Career Management

There may be a number of times within an interview where you feel that the potential employer or interviewer is getting a little too personal with their questions. Never assume that an interviewer is asking a question simply because it benefits them, sometimes they’re just feeling chatty and would like to get to know the real you rather than the perfectly robotic 9-5 that you will inevitably pretend to be. However, just because the interviewer has good intentions, doesn’t mean that you should have to answer all of their quirky questions.

What is discrimination?

Discrimination is where you are treated less favourably than another individual on the grounds of sex, religion, race, age and so on. Discrimination comes in many different forms, each of them being illegal. The main categories covered by the discrimination act include: Age, Children, Citizenship, Criminal Record, Disability, Marital Status, Race, Relatives, Sex and Union Affiliation.

Examples of discrimination and how to deal with them:

Due to the nature of these particular questions, they can be quite difficult to answer appropriately. It’s due to the distress that these questions cause that we’ve provided you with some examples of illegal interview questions and how you could go about answering them:

1) How old are you?

Whilst this question may appear innocent at first glance, it is actually illegal to ask the age of a candidate until after they have either been employed or their application has been declined. On the other hand, your interviewer could have worded their question poorly and what they really want to know is whether you are of an age in which you are legal to work within the UK.

If you are happy to disclose your age, feel free to do so but there is no requirement to answer this question. If you choose not to, look to add a little humour to the conversation to avoid offending your interviewer and direct the conversation back to your skills and experience.

RELATED: How to Get a Job Past the Age of 50

2) Are you married?

If you are asked this question do not act defensive as the reaction that you give could potentially cost you the job. Instead of clamming up and choking on the question think about what it is that the interviewer could be asking – do you have any commitments besides the job? If you have priorities aside from the role that you are applying for politely inform them of your availability without relinquishing your marital status or interests.

3) Do you have any disabilities?

This can be a very difficult question to answer as it is illegal for an employer to ask directly about disabilities or to reject a job application due to a physical or mental disability. If you are asked this question you must think to yourself whether or not you have a disability that might affect the way that you carry out the job role.

If you feel that you can carry out the role without hindrance you should answer by saying:

I can competently perform the duties required of me by the position I have applied for.

By introducing a measure of subtlety you can discourage the individual from asking related questions. However, if you would consider yourself disabled and in need of assistance within the job role you should answer by letting the interviewer know the exact type of assistance that you would require to perform your duties. If you feel uncomfortable talking about this topic you should remember that you do not have to go into detail when explaining your disabilities to the interviewer; only reveal as much information as you are comfortable with.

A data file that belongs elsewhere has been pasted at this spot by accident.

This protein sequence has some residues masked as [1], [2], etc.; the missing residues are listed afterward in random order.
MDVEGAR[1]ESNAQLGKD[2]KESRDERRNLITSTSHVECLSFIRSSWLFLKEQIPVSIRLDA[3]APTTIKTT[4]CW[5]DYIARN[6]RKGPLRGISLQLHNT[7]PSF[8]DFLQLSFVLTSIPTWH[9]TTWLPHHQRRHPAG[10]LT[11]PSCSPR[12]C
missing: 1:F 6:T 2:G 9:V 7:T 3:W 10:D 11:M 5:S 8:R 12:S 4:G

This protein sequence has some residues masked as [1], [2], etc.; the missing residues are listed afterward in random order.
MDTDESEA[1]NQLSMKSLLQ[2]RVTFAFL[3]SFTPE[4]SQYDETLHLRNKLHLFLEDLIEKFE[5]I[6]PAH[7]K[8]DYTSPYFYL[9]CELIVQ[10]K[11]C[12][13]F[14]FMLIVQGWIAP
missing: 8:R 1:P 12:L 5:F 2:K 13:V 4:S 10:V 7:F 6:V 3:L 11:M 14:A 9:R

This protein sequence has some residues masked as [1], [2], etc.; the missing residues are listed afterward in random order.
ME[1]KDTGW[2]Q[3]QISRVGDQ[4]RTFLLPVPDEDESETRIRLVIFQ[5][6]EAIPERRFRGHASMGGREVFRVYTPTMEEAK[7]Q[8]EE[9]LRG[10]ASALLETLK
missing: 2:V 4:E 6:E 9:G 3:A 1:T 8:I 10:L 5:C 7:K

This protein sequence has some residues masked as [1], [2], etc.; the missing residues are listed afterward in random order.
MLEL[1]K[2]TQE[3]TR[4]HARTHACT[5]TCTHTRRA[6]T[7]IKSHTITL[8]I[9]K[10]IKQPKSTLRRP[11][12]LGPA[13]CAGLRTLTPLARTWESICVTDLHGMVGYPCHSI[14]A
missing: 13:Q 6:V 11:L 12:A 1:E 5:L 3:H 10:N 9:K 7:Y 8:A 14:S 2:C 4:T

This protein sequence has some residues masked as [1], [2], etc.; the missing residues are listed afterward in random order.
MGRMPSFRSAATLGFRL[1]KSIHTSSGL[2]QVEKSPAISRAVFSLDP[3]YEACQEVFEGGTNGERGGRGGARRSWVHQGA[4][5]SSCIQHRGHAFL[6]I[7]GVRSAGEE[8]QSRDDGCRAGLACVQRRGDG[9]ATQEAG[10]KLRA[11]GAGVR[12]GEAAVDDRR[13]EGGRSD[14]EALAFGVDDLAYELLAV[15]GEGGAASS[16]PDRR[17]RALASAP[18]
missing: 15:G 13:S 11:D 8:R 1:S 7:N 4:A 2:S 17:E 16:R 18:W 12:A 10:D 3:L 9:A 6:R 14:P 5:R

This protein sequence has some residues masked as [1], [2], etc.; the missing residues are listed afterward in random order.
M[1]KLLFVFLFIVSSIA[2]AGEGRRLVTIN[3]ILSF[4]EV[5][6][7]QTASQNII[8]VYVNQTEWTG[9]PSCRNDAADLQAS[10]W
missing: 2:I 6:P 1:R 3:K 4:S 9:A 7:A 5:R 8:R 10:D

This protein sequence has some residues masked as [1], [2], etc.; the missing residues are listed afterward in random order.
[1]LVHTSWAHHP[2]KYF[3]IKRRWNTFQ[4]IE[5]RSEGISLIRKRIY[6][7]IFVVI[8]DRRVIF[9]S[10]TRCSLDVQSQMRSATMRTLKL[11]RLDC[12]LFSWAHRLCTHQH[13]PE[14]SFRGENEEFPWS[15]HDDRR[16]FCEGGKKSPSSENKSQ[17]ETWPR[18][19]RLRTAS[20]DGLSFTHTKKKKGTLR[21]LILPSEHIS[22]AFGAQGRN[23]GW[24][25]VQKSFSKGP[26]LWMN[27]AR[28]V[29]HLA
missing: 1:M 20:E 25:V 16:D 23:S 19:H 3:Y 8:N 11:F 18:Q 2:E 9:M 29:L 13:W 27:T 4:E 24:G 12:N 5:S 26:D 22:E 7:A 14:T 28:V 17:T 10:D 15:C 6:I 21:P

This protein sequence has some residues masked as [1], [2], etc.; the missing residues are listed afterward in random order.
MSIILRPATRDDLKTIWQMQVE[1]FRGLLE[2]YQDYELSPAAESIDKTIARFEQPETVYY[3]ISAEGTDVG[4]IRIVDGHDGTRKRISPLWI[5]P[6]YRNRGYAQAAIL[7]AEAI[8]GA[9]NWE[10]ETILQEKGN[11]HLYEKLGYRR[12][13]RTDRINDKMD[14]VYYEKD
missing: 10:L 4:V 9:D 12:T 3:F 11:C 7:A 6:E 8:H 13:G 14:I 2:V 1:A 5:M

4) Which religion do you practise?

Religion can be in incredibly sensitive subject as you may have a different religion to your potential employer, due to this you should attempt to answer politely without answering the question that has been asked.

If your potential employer enquires about your religion they may actually want to know whether you’re available at specific times of the year and whether or not you can adhere to their work schedule. You can answer this question politely without actually answering by saying that your faith will not interfere with your work – this is a polite way of avoiding the topic.

5) Where do you live?

Although an employer will find out where you live once you have been employed by them, it is illegal for them to ask this question within the interview. If you are asked where you live and do not wish to disclose the information you can state whether or not relocating would be an issue for you if the company you to move.

An alternative to stating whether or not you would be happy to move would be to give an extremely vague answer such as “My commute isn’t very long” or “I don’t live too far away”.

If you believe that the interviewer is asking personal questions on a frequent basis and you are unhappy with the way in which the interview is progressing you should discuss the issue with the individual that is interviewing you. Failing this, you can request for another member of staff to be present throughout the interview.

Author: Alastair Dawson currently works at, a company dedicated to providing the public with expert legal advice and guidance.

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